It could be weeks longer before any of the money, most of which was appropriated by Congress in March as part of its $2.2 trillion economic stimulus package, gets to the farmers who need it.
A sign-up system for $16 billion in payments isn’t expected to be up and running until the end of May. The remaining $3 billion will be used to purchase food and deliver it to food banks, which the agency says may begin in about two weeks.
“USDA is working as quickly as possible to implement the Coronavirus Food Assistance Program,” a spokesperson said in an email to CNN.
The delay worries Florida Commissioner of Agriculture Nicole Fried, a Democrat who’s elected to her position. A report from her department projected that Florida fruit and vegetable growers lost $522 million through mid-April.
“I fear that by the time these purchases move forward it will be too late in the season for many of our producers to participate with so much of their harvests already lost,” Fried wrote in a letter she sent to Agriculture Secretary Sonny Perdue on April 20.
What’s more, family farmers likely missed out on getting loans from the small business program because it was unclear at first whether agricultural producers qualified. Agriculture, forestry, fishing, and hunting sectors combined received less than 1.3% of the first round of loans approved through the Paycheck Protection Program.
Coronavirus concerns, commodity price declines and supply-chain disruptions sunk producer sentiment to a three-year low in April, according to the monthly Purdue University/CME Group Ag Economy Barometer.
Getting money in the hands of farmers
Unlike other federal programs, like the direct taxpayer stimulus being handled by the Treasury Department, Congress did not specify how USDA should allocate the money included in the CARES Act which was signed into law in late March.
“It takes time to figure out how to spend the money,” said former Iowa Gov. Tom Vilsack, who served as agriculture secretary under President Barack Obama and now heads the US Dairy Export Council.
Congress gave the USDA $9.5 billion to provide financial support for farmers and ranchers but the agency had to decide how payments would be calculated and put a system in place. It’s combining that money with $6.5 billion in funds from its Credit Commodity Corporation. The CARES Act also provided $14 billion to replenish the CCC, which will be available in July.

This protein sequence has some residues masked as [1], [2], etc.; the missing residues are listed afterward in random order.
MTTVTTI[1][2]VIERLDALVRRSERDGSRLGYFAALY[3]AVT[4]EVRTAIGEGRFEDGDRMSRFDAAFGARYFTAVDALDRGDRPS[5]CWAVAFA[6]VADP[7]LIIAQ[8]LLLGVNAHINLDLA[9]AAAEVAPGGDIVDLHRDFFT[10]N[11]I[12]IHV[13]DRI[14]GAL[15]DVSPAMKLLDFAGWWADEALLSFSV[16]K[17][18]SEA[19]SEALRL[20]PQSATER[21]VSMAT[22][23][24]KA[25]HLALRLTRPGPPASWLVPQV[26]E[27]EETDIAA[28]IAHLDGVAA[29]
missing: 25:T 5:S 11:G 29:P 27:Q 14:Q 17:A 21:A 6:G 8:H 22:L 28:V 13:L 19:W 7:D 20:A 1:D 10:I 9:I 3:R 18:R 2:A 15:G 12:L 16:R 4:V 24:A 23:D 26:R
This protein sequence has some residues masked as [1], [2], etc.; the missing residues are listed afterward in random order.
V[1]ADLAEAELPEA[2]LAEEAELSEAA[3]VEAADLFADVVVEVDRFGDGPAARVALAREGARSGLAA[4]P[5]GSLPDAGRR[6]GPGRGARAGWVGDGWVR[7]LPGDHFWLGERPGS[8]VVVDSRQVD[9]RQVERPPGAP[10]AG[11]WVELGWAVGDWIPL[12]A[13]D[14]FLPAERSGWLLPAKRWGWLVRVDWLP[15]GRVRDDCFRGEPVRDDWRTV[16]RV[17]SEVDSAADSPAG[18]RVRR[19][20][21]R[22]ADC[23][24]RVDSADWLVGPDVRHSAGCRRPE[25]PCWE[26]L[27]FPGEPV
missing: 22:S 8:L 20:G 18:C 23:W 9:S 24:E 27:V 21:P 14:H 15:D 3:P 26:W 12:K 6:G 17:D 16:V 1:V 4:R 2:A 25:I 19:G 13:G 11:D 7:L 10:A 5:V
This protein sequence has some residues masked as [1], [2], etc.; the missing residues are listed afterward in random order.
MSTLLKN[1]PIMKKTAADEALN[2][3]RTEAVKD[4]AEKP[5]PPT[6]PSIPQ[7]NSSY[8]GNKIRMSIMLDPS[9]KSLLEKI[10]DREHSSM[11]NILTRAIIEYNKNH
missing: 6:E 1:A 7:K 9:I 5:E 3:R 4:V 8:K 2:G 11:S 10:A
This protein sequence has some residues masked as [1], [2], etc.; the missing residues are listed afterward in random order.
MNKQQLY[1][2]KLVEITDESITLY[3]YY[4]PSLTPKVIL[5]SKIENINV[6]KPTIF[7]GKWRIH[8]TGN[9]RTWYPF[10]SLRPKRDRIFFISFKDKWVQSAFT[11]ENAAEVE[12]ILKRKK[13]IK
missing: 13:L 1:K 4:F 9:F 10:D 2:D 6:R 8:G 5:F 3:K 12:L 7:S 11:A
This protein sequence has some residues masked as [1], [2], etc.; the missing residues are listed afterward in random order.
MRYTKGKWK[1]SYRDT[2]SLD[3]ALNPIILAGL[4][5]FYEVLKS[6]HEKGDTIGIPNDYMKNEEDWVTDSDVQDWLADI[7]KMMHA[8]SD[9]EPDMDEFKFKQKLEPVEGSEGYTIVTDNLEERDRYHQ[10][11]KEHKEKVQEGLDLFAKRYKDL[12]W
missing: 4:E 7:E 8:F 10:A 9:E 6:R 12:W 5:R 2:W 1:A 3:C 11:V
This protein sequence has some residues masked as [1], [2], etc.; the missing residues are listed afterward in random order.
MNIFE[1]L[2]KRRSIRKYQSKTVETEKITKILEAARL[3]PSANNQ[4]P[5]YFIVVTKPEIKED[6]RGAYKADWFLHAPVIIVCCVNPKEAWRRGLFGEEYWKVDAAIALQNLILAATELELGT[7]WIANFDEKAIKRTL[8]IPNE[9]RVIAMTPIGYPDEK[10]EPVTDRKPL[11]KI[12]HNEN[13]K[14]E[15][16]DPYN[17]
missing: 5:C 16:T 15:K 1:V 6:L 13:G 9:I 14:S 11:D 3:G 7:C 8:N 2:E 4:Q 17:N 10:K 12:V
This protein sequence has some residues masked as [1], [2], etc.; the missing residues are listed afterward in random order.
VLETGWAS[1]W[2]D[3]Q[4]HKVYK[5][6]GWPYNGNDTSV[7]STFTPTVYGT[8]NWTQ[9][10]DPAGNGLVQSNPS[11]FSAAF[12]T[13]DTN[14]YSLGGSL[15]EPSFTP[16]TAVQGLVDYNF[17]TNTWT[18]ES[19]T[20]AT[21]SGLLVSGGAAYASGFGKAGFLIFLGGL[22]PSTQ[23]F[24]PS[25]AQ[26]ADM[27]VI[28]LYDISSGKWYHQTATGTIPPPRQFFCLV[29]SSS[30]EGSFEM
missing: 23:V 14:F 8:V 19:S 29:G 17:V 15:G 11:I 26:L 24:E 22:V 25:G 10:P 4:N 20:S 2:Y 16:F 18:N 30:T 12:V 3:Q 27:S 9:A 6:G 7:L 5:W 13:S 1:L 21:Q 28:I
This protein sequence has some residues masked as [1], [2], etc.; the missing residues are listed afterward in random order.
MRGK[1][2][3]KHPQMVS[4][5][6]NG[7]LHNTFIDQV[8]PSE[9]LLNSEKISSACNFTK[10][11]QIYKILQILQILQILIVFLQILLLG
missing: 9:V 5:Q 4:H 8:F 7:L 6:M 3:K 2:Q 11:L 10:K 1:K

Payment amounts will be based on the price loss that occurred between January and April 15 and the expected losses through the next two quarters.
USDA decided to cap the payments at $125,000 per commodity with an overall limit of $250,000 per farm — which has drawn criticism from 126 House members and 28 senators from both sides of the aisle. They say the cap will hurt fruit and vegetable growers that have a very high cost of production as well as many ranchers and dairy farmers who invest solely in livestock.
Connecting farmers with those who need the food
“There’s currently a disincentive for farmers to donate their food and the government needs to find a way to remove it,” Vilsack said.
Demand has plummeted from big buyers like restaurants, hotels, and schools. Instead, with 30 million people out of work, food banks are over burdened. But it’s difficult for a producer to shift their distribution channels. Food package for a restaurant looks different than how it’s processed for a food bank.
And it can cost farmers more to repackage the produce than simply destroy it.
The USDA is using the $3 billion in aid purchases to address that problem. It is partnering with private distributors who will buy a variety of food and package it into boxes that it will deliver to food banks. The USDA says it will spend $100 million a month on fruits and vegetables, $100 million on dairy products, and a $100 million on meat products.
In the meantime, states have tried to step in. Florida has created a system to help connect farmers directly with buyers, consumers, and food banks. Iowa and Minnesota have launched programs to connect pork producers with local processors as bigger plants shut down because their workers are getting sick.
Other USDA programs are moving faster
Under the CARES Act, Congress also gave the USDA $15.8 billion to meet the increased demand for the Supplemental Nutrition Assistance Program, known as SNAP benefits, and $8.8 billion in additional funding for child nutrition programs.
Plus, another earlier stimulus package that passed Congress earlier in March gave USDA the authority to make emergency SNAP allotments.
Monthly SNAP benefits have increased 40% during the pandemic.